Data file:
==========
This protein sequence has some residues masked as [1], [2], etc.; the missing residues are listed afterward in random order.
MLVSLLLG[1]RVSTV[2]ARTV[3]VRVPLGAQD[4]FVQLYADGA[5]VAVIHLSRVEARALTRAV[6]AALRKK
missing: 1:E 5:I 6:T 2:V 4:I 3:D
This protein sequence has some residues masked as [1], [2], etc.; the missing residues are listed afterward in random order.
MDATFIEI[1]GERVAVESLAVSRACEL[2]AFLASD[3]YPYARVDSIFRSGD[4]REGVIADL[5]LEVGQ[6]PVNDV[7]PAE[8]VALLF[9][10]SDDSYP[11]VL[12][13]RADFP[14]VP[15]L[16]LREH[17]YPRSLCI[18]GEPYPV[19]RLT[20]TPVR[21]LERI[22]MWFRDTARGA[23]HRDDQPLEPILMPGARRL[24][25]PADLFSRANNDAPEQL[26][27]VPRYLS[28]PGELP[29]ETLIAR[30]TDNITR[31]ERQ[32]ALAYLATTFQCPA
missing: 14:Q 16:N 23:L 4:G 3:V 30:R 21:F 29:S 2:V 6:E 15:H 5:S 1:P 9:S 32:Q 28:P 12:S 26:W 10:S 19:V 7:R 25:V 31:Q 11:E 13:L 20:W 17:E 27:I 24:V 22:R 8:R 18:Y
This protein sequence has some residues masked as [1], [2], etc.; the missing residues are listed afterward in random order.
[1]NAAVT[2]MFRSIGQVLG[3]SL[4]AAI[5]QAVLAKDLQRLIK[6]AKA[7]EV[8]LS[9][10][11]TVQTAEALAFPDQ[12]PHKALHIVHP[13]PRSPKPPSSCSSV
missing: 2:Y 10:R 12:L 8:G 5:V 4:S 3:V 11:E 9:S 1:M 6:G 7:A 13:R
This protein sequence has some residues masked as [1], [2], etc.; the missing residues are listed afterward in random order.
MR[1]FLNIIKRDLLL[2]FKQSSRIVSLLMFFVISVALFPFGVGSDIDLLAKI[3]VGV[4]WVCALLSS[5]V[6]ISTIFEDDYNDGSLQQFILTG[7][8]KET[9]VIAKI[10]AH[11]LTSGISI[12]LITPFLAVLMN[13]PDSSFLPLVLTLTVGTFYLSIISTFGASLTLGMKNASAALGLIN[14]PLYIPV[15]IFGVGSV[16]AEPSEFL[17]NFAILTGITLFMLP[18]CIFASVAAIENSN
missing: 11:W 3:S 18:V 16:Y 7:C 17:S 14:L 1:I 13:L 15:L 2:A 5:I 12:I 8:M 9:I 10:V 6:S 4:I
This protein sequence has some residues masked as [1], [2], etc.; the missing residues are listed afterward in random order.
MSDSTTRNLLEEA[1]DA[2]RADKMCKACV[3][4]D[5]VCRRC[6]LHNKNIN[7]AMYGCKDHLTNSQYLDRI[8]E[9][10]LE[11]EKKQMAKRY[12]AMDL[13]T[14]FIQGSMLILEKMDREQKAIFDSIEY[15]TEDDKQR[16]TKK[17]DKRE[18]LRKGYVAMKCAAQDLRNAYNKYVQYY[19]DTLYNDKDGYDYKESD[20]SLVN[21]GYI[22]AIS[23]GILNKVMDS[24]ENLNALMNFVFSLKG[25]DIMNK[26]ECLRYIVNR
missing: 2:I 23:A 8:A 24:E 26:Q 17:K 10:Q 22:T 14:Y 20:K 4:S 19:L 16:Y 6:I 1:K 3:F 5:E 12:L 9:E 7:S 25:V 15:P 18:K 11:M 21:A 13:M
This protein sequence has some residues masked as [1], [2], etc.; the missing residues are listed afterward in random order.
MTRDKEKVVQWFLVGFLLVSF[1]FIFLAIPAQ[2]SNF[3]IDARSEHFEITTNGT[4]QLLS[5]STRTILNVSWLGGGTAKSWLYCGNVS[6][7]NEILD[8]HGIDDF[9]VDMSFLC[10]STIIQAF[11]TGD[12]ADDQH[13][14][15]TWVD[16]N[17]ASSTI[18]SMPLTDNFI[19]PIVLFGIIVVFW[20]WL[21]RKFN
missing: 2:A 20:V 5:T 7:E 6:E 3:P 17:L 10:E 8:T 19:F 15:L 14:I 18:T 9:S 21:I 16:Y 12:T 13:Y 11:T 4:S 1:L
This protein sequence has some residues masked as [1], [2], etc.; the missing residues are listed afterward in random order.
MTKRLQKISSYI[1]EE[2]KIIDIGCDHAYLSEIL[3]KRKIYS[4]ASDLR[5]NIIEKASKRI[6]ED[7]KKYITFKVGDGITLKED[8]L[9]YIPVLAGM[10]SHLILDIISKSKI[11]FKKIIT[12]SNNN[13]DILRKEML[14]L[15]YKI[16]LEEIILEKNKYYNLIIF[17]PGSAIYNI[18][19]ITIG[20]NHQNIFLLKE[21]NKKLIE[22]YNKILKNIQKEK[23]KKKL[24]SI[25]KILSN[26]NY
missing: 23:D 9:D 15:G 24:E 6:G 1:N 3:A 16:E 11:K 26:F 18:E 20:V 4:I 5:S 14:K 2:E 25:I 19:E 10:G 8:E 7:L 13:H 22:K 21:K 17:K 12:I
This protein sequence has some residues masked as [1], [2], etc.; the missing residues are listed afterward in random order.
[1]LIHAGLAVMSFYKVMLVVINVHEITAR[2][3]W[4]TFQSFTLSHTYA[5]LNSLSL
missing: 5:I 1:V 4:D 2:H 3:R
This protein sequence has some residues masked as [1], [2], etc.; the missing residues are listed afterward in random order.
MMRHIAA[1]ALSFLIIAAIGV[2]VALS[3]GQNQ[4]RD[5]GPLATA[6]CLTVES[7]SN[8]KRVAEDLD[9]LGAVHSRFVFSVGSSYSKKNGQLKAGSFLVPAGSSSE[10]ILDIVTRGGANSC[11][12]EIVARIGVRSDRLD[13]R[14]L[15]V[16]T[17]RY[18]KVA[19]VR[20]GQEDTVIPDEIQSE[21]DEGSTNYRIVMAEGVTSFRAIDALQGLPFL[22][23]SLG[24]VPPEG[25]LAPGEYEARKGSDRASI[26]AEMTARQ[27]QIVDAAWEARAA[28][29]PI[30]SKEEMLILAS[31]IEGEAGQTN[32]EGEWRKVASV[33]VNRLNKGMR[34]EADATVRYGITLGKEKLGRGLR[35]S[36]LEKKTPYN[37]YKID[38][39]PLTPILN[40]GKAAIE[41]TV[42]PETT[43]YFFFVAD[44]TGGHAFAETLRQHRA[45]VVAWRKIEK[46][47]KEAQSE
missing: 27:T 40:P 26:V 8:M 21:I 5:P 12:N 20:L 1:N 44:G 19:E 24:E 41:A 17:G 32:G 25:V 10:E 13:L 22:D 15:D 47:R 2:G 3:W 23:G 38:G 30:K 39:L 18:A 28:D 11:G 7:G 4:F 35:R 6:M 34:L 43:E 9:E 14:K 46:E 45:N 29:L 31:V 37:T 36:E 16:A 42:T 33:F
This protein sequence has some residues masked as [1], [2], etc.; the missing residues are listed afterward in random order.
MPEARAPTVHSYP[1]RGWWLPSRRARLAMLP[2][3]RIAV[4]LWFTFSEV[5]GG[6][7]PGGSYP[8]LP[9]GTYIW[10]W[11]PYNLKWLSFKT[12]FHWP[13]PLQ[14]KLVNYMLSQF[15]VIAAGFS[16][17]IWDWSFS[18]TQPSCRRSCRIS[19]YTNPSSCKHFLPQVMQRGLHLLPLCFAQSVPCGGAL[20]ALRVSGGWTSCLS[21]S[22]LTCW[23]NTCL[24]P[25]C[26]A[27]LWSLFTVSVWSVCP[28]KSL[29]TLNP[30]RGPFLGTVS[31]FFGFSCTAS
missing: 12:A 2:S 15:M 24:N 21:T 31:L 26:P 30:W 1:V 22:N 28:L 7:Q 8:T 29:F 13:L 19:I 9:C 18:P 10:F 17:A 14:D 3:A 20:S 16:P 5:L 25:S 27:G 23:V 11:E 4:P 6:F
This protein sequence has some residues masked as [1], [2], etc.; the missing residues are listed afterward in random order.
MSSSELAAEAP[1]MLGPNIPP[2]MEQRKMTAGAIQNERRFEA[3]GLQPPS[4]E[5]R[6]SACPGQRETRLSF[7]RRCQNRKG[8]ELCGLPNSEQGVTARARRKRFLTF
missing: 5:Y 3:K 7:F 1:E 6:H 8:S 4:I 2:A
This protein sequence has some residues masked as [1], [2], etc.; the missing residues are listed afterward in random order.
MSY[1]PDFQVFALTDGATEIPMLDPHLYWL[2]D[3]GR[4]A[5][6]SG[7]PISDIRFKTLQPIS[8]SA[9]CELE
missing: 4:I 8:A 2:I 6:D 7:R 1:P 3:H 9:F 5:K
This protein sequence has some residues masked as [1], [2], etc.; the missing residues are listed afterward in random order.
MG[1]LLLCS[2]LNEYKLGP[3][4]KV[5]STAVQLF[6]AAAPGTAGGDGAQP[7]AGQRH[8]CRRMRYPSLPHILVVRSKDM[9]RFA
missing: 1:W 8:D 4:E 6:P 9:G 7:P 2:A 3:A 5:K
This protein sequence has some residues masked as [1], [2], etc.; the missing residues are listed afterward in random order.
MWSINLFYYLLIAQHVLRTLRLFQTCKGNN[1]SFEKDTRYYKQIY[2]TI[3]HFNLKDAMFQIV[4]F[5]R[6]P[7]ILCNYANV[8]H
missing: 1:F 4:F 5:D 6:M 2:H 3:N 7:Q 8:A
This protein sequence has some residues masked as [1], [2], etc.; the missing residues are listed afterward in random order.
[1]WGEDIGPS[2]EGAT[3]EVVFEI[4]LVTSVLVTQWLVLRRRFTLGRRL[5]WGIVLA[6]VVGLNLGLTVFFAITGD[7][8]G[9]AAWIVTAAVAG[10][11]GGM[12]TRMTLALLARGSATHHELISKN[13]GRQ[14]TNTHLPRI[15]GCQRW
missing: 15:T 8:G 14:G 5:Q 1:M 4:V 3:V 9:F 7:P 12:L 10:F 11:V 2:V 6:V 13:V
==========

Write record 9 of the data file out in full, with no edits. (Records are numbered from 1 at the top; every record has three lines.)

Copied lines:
This protein sequence has some residues masked as [1], [2], etc.; the missing residues are listed afterward in random order.
MMRHIAA[1]ALSFLIIAAIGV[2]VALS[3]GQNQ[4]RD[5]GPLATA[6]CLTVES[7]SN[8]KRVAEDLD[9]LGAVHSRFVFSVGSSYSKKNGQLKAGSFLVPAGSSSE[10]ILDIVTRGGANSC[11][12]EIVARIGVRSDRLD[13]R[14]L[15]V[16]T[17]RY[18]KVA[19]VR[20]GQEDTVIPDEIQSE[21]DEGSTNYRIVMAEGVTSFRAIDALQGLPFL[22][23]SLG[24]VPPEG[25]LAPGEYEARKGSDRASI[26]AEMTARQ[27]QIVDAAWEARAA[28][29]PI[30]SKEEMLILAS[31]IEGEAGQTN[32]EGEWRKVASV[33]VNRLNKGMR[34]EADATVRYGITLGKEKLGRGLR[35]S[36]LEKKTPYN[37]YKID[38][39]PLTPILN[40]GKAAIE[41]TV[42]PETT[43]YFFFVAD[44]TGGHAFAETLRQHRA[45]VVAWRKIEK[46][47]KEAQSE
missing: 27:T 40:P 26:V 8:M 21:I 5:P 12:N 20:L 1:N 44:G 19:E 24:E 41:A 17:G 32:G 25:V 10:E 13:L 22:D 15:D 47:R 2:G 3:W 23:G 38:G 30:K 39:L 18:A 28:D 11:G 7:G 4:F 35:R 6:M 34:L 43:E 9:E 14:K 46:E 45:N 29:L 31:V 37:T 36:E 16:A 42:T 33:F